We so often hear cries for leadership in our community and there is so much written about the topic. People seem to believe that finding leadership is the silver bullet to solve all our problems, but I think this is actually just a “cop out” - a way of escaping from our own responsibility and leaving the real thinking, problem-solving and action to others.
What is equally irritating to me - especially since I run an organisation that develops South Australia’s potential community leaders - is the way that we idealise our leaders and turn them into superstars (and ourselves into sycophants).
This phenomenon, says Margot Cairnes, a leadership consultant and patron of the international humanitarian organisation, Leadership Without Borders, particularly relates to some of our well-known corporate CEOs. Some she says “… hire their own publicists, write books and actively promote their personal philosophies …[and]…they are increasingly seen as the makers and shapers of our public and personal agendas. They advise schools on what kids should learn and lawmakers on how to invest the public’s money. We look to them for thoughts on everything - from the future of e-commerce to hot places to vacation”.
When you really think about it, doesn’t this seem a bit bizarre (and perhaps a bit sad)?
As Cairnes says, what is fascinating is that we so readily buy the hype and PR spin. We are so keen to believe that there are right answers on every issue and that there are clear formulae for success in every pursuit - and we are so willing to believe that these answers and formulae are held by the rich and famous. On the one hand we do have a sense that what we are doing is just part of a fad and yet we are still ready to purchase the next “solution”.
Why do we so willingly equate fame with leadership?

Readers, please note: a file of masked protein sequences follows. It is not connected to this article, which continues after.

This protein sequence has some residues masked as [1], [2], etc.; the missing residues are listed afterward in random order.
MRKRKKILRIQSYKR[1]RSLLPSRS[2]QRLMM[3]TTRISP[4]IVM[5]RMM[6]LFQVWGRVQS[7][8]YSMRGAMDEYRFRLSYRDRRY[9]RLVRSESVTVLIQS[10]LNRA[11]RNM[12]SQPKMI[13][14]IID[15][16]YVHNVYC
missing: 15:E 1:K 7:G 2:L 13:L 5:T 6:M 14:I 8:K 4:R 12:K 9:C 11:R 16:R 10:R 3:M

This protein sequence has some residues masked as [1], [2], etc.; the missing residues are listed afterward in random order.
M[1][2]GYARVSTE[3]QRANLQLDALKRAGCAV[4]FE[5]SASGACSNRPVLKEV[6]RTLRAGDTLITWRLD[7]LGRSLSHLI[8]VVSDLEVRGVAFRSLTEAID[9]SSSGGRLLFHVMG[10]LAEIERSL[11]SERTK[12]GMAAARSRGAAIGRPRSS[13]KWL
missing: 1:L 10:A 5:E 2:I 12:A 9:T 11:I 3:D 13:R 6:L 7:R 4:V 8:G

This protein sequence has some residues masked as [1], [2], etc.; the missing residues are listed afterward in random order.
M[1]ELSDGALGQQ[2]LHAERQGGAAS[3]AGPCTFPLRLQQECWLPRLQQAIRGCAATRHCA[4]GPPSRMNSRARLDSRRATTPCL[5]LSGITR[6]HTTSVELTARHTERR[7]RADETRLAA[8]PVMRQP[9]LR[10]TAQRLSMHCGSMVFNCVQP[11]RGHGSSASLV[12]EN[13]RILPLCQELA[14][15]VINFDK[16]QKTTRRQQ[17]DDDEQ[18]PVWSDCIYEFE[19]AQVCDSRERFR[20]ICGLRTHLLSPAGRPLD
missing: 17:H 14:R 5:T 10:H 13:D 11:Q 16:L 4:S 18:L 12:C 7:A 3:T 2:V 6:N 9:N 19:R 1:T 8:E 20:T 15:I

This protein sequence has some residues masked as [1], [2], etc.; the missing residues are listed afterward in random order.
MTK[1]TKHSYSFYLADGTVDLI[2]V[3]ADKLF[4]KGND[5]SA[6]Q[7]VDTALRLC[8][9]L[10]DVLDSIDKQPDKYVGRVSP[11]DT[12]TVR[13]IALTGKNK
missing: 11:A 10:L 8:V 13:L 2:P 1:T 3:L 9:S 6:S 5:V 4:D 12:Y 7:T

Alain de Botton, in his book Status Anxiety, put the causes of this phenomenon down to the fact that we live in a meritocracy - which is so busy concentrating on identifying who is the best and pushing them up to the front that it shuts down any confidence in the rest of us.
We need to recognise that it is actually the rest of us who make the difference. For example, the author Peter Block says, “The people of South Africa, not Nelson Mandela, brought some freedom to that country, and neighbourhoods, cities, and civic and political associations, are engaged in the process of deciding what that country will become”.
Leaders he says, “… are more products of the culture and its people than creators of it … To keep focusing on the selection, training and definition of leaders is to keep us frozen in the world of monarch, autocrat and entitlement. It postpones the day when we will experience a world of community and accountability.”
So where does citizenship fit into this? It’s vitally important to consider this because, despite the fact leadership and citizenship are rarely linked together, I believe real leadership - good leadership, the leadership of the future - is actually inextricably linked with citizenship. For me, the key to better futures lies in a move from the pursuit of leadership to the pursuit of citizenship - so that we can all begin to take responsibility in our everyday lives for achieving the things we have come to expect our leaders to accomplish. In this way, leadership can be - as it should be - a force for positive change instead of the latest fad.
For me citizenship is global - and it’s about the rights and responsibilities that come with the job. Oxfam has a useful definition of global citizenship which includes acknowledgement of our responsibilities both to each other and to the planet, having an international perspective - an understanding of how the world works economically, politically, socially, culturally, technologically and environmentally, understanding the need to tackle injustice and inequality, and actively working to do so.
Of course, this doesn’t mean that we ignore our responsibilities as a citizen in our local communities, our state or our country - simply that we don’t limit our citizenship to the latter and don’t promote our local interests to the detriment of those in other communities, states or countries. This, in fact, is the essence of a global citizen.
This article is an adaptation of a speech the author gave at a graduation ceremony for the University of South Australia in April 2005.
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